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We will just have to agree to disagree on this topic. I agree that smoke and inhalation injury in confined spaces are a complicating injury. However, every member of the ship's company also needs to be carrying a tourniquet.Underway said:Burn, falling/impact injuries, and inhalation injuries (ie smoke). Problem with Afghanistan combat is that the mechanism of injury was very different so the casualty care needs to be different. Also hypothermia, hyperthermia are problems with the army as well, guys were getting hypothermia in the middle of the dessert because of the temp differential at night.
Not sure how handy quick clot is in burn injuries, seeing that it cooks the flesh when its working. Also quick clot and israeli bandages do not mix well with water. At all. Maybe a need for a few tourniquets onboard but losing a leg is not a very likely injury, maybe in every first aid kit (with the quick clot). But with an entire casualty care system in place onboard all we really need to do is stock them, not carry them on every member. Ideally you'll be handing your first aid over to a casualty clearing team within 6 minutes of an injury, usually much faster. It's usually about getting the casualty clear of the fire and then treating at a safe point.
If you understand blast injury, then you understand that the mechanism of injury from explosion - such as an anti-ship missile - is actually very similar. RN ships (remember the Sheffield) in the Falklands, the USS Cole - they are blast and burn. The USS Cole incident would likely have been much worse if they had not had additional medical staff aboard (a Physician Assistant, IIRC). Your comment that all you need is "a few tourniquets onboard" demonstrates you do not understand significant traumatic injury. The CCT is not going to save your life when one of your limbs has been detached from your body, and within 6 min your gas tank will be empty because you've bled out. The ship's Physician Assistant will be overwhelmed by casualties, and you had better hope you are in a Task Force group with surgical capability and the ability to evacuate casualties.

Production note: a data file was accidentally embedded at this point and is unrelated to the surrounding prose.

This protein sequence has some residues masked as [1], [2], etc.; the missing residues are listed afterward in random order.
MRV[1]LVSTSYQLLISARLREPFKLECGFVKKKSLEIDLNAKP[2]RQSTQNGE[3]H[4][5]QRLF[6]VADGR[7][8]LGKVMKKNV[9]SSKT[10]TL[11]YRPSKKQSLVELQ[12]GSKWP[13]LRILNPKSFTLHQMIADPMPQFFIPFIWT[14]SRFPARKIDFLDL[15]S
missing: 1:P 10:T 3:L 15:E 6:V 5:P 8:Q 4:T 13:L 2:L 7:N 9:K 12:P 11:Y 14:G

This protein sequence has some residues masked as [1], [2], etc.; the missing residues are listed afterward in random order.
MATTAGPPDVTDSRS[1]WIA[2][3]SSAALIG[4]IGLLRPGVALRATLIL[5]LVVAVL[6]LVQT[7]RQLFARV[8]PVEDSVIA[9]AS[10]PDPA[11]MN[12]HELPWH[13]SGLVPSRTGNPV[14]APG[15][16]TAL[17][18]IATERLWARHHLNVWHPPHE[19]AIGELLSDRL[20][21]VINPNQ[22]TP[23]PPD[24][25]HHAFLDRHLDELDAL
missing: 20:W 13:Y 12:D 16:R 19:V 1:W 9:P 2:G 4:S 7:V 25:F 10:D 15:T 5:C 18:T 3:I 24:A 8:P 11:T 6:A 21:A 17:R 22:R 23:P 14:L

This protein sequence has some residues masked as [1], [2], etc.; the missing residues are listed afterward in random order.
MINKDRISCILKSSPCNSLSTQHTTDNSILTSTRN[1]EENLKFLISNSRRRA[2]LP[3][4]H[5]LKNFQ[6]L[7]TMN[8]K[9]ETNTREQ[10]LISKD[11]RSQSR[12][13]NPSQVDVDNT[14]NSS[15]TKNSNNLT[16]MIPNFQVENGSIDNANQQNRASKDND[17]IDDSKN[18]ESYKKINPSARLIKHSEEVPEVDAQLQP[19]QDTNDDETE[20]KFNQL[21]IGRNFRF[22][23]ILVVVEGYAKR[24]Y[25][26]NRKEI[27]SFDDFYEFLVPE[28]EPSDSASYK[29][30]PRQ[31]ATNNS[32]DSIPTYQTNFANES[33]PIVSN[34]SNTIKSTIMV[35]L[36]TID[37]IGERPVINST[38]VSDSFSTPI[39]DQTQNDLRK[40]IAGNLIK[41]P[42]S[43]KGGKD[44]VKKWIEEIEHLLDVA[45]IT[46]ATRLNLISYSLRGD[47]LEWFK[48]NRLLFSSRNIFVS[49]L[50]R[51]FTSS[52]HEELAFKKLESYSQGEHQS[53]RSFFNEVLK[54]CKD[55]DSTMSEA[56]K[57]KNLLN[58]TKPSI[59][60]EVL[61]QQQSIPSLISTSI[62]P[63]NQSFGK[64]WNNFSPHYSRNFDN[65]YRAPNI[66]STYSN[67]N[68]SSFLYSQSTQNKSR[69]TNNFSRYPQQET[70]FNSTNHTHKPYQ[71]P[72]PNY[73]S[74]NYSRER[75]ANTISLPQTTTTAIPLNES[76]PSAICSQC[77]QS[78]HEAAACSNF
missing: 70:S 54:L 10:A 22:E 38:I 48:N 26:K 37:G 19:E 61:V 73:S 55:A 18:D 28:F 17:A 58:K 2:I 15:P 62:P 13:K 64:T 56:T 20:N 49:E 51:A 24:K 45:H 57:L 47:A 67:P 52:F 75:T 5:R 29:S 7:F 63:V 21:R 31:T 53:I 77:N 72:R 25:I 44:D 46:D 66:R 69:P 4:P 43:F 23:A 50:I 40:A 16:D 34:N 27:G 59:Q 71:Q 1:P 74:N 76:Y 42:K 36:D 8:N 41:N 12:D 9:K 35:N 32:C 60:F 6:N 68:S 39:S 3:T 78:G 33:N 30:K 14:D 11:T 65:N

But, clearly that's just my opinion based on experience working as a trauma team leader at the Role 3 in Kandahar, as well as serving on both coasts with the Navy.